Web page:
Driving For Members

How to stay safe on the road during the Swedish winter season

The Local Sweden
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How to stay safe on the road during the Swedish winter season
Stay safe on Sweden's roads this winter. Photo: Erik Johansen/NTB Scanpix/TT

Winter is coming, and navigating the icy, slippery, and snow-covered Swedish roads is nothing less than a challenge. But it's not just a different sort of driving you need to get used to: you also need to winter-prep your car.


Swedish winters are pretty much as tough as they come, with snow and ice storms, freezing cold temperatures, and a harsher environment in general. If you plan to drive in these types of road conditions, you need to be prepared. We've gathered together our best tips:

Prep your car

Change to winter tyres. Swedish law states that all cars must be equipped with winter tyres between December 1st and March 31st if the weather conditions require it. If your car doesn't have them or if they are not up to scratch (a tread depth of at least three millimetres), you risk a fine of 1,200 kronor.

But don't leave it too late, as temperatures may very well plummet before December 1st in many parts of Sweden. Winter tyres radically decrease the risk of skidding and improve a vehicle's overall braking capacity on slippery surfaces, reducing the risk of accidents.

In general, studded winter tyres are better suited for icy roads or on surfaces with hard-packed snow, while stud-free tyres work better on roads with soft snow. Pay attention though: studded tyres are illegal on some streets in major Swedish cities for air pollution reasons.

Studded tyres are allowed between October 1st and April 15th, or in wintery driving conditions.

Make sure the windshield wiper fluid contains anti-freeze. And remember to check the temperature range it can handle – if you're driving to Sweden from a warmer country your windshield wiper fluid may not be suitable for very cold temperatures. That means it could freeze or even, in the worst-case scenario, crack the tank.

Check the car lights. Visibility decreases radically in winter, especially during storms.

Equip your car for emergencies. In case you get stuck in the snow, make sure to always have a warm set of clothes and a blanket in your car. It's also a good idea to have an ice scraper, a shovel, a torch, a tow-rope, a reflective vest, starting cables and a bag of sand (sand helps the tyres get a grip). Also stock up on fast energy foods, such as raisins or candy, as well as tealights or candles, matches and a lighter to keep warm.


How to drive

Driving on a winter surface requires different skills and reflexes than we are used to. Plan your car's movements in advance, since the more slippery surface adds to the risk of losing control of the car, and makes braking distances far longer. You should therefore:

- Avoid braking abruptly.

- If you still have to brake, and your car is not equipped with an ABS-braking system, use the "pump-braking" method, meaning you first step on the brakes and then let go to, then step on them again. This prevents the wheels from locking (which will cause the car to skid). If your car is equipped with an ABS-braking system, then use the brakes as you would normally.

- Drive in the highest gear possible on slippery surfaces in order to get a better grip.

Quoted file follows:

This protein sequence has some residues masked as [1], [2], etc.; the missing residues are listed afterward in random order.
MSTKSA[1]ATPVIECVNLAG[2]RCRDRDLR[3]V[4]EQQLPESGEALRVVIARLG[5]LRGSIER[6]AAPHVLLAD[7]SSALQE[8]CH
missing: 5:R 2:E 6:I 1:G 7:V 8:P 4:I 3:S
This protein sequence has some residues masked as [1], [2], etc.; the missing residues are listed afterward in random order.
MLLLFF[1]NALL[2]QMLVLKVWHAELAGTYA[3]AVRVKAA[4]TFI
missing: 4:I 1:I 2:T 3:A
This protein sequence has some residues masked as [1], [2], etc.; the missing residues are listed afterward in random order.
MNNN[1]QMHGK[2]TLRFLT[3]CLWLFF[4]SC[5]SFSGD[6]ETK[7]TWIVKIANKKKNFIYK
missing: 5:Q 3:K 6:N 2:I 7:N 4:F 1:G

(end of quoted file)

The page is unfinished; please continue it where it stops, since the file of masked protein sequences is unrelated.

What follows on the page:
- Only accelerate in a controlled and moderate manner.

- Keep a greater distance from other cars than you normally would.

- Avoid sudden movements of the steering wheel.


High-risk ice zones where you should pay particular attention

- Bridges

- Areas in the shade

- Valleys

- Near lakes and rivers

- Open landscapes

Signs of slippery road conditions

- Ice and frost on the windows of the vehicle

- Shiny road surface

- Other drivers seem to be driving unusually slowly


If you get stuck in the snow

- The rule of thumb is always: warn, leave and alert. Turn on the car's hazard-warning signals, put on your reflective jacket and place a warning triangle on the roof of the car if you've driven off the road, or well ahead of the car if it's still on the road. Then stay out of the road and call or look for help, and alert authorities if you have to. If someone is seriously hurt or their life is in danger, call Sweden's emergency number 112. 

- If the wheels are spinning in the snow, you can place spruce twigs (widely available in northern Sweden) by the front of the tyres to allow them to get a better grip, and/or use sand for the same purpose.

Other tips and tricks

- Clean all dirt by the doors with a cloth. If the temperature drops below freezing, any remaining dirt could cause a door to freeze shut. Apply silicone spray or glycerine on door weatherstrippings to make them less prone to freezing.

- If your car is equipped with a keyless system, make sure to know how to turn on the car manually.

- Keep in mind that a car needs a lot of energy to warm up and will therefore drain your car battery faster in cold conditions. One of the best ways to save your battery (and ensure your car always starts) is to equip your car with a heating unit that you turn on five to ten minutes before heading out on the roads.

- If you wash your car, ensure that it is completely dry before you head out with it in the cold to avoid doors and windows freezing.

Article written by Louise Nordström in 2018 and updated by The Local's editorial team in 2023


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[email protected] 2020/11/02 12:59
I noticed that the new LED rear lights doesn't have the suficiente heat to unfrezze the ice and this block the break light to be visible. EU needs to prohibit LED rear lights.

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